Drain the oil, replace the oil filter. Flush and refill the radiator, and replace the fuel filter. Blow the leaves out of the air filter and call it good for now. Replace the sparkplugs or at least knock the junk off of them. Inspect your ignition system wires, replace if they look nasty.

Replace all the tires. They're shot.

New battery.

Check the braking system. The brakes are the only thing that actually need to work on the car.

Looking up that year of Volvo, it looks like they offered it with either carbeurated or fuel injected engines. If it's a carb, here is how to rebuild it:

Buy a rebuild kit for it, which is probably available. Get a large, white, clean fluffy towel and spread it out on your kitchen table. Have a basin of warm, mildly soapy water. Take the carb apart and wash the parts, taking care to watch the Jesus Springs or Clips. (These are little springs that might be inside your carb and when you take it apart they shoot across the room and you yell 'JESUS!' and go search for it with a flashlight for an hour). After everything is apart and clean, put it back together and follow the procedure for calibration.

If the engine is fuel injected and you have problems, you are about to enter a world of pain the likes of which your wallet has never seen. It uses Bosch D-Jet injection which was used on the Porsche 914 and a bunch of other cars of that era. It is so old it is basically made out of stone, but when it works, it works very well. When it doesn't work, you will comb swap meets and car shows and craigslist and ebay to find one last matching injector or MPS unit or whatever you think is wrong with it. Eventually you might just convert it over to a carb in frustration.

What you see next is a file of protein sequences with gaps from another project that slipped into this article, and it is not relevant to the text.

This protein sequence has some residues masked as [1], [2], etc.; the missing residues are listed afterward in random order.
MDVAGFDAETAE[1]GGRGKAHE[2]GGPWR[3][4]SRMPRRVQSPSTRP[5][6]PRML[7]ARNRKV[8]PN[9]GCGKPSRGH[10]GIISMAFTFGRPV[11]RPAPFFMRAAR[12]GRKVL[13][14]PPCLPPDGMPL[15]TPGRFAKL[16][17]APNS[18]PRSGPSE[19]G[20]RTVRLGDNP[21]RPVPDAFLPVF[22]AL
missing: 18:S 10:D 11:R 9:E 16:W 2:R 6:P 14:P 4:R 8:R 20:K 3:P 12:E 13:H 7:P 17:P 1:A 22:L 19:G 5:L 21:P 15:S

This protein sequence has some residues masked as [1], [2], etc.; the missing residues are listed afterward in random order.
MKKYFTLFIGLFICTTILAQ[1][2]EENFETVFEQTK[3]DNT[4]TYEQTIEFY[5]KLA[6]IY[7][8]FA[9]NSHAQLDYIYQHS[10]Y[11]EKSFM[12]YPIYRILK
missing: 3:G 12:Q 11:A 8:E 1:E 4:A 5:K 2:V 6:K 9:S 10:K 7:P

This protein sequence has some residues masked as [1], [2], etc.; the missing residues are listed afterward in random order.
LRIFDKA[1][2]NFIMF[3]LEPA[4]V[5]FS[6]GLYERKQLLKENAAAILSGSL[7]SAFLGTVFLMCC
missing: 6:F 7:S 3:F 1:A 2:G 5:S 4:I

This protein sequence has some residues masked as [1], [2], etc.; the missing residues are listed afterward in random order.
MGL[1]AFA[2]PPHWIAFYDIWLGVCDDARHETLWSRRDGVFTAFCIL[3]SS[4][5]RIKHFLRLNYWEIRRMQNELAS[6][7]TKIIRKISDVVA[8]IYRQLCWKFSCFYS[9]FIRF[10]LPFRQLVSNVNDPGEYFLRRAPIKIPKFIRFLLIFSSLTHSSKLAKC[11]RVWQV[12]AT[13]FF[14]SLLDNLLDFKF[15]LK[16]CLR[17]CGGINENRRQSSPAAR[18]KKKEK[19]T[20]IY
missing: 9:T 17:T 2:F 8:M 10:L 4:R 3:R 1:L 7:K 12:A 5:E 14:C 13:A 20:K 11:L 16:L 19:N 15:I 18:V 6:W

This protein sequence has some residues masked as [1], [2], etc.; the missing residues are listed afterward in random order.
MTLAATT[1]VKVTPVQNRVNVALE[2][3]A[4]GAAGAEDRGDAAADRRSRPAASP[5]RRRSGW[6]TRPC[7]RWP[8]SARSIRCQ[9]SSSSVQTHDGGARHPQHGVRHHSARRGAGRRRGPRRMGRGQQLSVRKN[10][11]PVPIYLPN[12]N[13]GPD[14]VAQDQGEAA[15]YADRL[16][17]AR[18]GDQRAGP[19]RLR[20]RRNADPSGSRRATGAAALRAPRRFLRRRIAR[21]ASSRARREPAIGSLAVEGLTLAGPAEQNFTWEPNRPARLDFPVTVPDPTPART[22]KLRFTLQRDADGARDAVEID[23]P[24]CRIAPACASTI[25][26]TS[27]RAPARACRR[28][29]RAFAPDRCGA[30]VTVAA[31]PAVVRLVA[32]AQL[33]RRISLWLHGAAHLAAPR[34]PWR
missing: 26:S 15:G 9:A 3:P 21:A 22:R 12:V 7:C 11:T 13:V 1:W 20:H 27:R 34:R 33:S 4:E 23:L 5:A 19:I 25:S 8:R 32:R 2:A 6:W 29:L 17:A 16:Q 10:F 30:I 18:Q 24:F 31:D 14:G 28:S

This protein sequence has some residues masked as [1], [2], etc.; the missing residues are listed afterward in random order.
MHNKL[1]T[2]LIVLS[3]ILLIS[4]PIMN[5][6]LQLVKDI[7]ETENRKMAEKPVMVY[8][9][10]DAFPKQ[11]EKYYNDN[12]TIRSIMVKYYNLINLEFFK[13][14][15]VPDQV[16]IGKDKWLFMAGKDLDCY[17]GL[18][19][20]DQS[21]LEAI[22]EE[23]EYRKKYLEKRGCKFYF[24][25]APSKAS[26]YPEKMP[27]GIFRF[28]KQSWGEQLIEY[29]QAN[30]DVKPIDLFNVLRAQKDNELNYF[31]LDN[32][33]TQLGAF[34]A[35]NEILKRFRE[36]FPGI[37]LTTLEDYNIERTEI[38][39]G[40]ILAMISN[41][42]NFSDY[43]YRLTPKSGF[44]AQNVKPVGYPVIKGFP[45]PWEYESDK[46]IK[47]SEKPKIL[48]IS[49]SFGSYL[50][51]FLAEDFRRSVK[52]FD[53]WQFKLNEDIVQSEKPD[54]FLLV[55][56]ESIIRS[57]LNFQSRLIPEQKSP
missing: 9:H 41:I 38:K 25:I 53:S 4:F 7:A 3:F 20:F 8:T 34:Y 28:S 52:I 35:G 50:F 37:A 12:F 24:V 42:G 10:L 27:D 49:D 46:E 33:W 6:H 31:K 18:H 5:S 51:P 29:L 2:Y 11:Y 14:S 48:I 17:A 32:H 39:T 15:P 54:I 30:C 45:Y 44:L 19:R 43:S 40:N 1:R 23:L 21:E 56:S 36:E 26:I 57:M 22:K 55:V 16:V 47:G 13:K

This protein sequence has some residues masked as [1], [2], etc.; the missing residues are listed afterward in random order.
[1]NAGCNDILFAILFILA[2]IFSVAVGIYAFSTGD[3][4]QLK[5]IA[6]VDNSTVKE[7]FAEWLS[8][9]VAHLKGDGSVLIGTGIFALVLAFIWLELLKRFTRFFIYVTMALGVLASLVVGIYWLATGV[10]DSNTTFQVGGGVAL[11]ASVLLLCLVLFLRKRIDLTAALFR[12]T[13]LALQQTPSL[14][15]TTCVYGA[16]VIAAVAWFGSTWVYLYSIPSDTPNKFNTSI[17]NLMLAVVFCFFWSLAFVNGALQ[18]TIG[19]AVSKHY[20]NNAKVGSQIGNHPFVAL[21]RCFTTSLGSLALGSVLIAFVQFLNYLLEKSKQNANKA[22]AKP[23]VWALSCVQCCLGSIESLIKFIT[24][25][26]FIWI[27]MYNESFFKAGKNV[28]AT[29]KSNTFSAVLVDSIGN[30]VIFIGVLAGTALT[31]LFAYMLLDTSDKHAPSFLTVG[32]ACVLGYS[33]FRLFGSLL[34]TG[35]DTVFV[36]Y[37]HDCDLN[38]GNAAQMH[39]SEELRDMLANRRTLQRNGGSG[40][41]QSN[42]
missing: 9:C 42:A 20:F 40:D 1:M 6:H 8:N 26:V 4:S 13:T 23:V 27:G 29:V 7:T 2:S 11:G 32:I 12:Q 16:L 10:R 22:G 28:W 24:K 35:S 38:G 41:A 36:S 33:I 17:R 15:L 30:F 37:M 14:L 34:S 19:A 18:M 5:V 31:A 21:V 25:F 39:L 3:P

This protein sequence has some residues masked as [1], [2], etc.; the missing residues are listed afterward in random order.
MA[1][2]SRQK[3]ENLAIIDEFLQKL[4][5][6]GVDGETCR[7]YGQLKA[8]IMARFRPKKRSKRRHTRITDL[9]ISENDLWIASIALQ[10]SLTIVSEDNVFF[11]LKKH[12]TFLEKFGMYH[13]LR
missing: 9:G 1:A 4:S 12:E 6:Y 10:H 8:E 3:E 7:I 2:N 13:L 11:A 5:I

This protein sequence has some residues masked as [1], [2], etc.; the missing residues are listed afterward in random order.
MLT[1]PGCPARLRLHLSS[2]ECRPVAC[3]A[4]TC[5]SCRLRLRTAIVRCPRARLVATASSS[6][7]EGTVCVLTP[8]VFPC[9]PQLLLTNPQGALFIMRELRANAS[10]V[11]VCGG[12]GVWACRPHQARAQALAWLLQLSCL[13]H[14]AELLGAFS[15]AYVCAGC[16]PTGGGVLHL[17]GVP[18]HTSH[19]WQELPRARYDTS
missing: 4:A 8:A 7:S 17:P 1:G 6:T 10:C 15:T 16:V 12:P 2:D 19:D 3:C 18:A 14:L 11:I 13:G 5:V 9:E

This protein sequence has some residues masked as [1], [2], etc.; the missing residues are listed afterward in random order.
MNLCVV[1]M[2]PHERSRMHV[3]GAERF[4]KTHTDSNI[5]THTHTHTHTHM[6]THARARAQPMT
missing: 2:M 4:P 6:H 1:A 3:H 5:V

Find a cheap tool store that you can walk to or take public transportation to. Harbor Freight is a good choice. People will tell you to buy expensive tools. Ignore them for now. Buy cheap ones, because the quality has gotten better and you are going to need the money you'd spend on nice ones for all the obscure parts you will need.

Don't get a creeper. Throw down old flat cardboard boxes underneath the car and slide around on that, it's nicer.

Get a floorjack and some jackstands. Never, ever get under a car that is only supported by a jack - put it on stands.

Get a dead-blow rubber mallet. It has lead shot in the head. You do not want to know how useful this will be.

Get a parts grabber, a magnet on a stick, and a mirror on a stick. Here and some examples.

Get a good LED shoplight. Don't get one that uses an old fashioned bulb, you will burn all the hair off your arms.

Get some orange cleaner for your hands, or nitrile gloves.

Make sure the neighbors understand that if they hear you swearing it's not an emergency.

Good luck. This could be one of the most amazing times of your life.
posted by Skrubly at 10:44 AM on May 18, 2010 [4 favorites]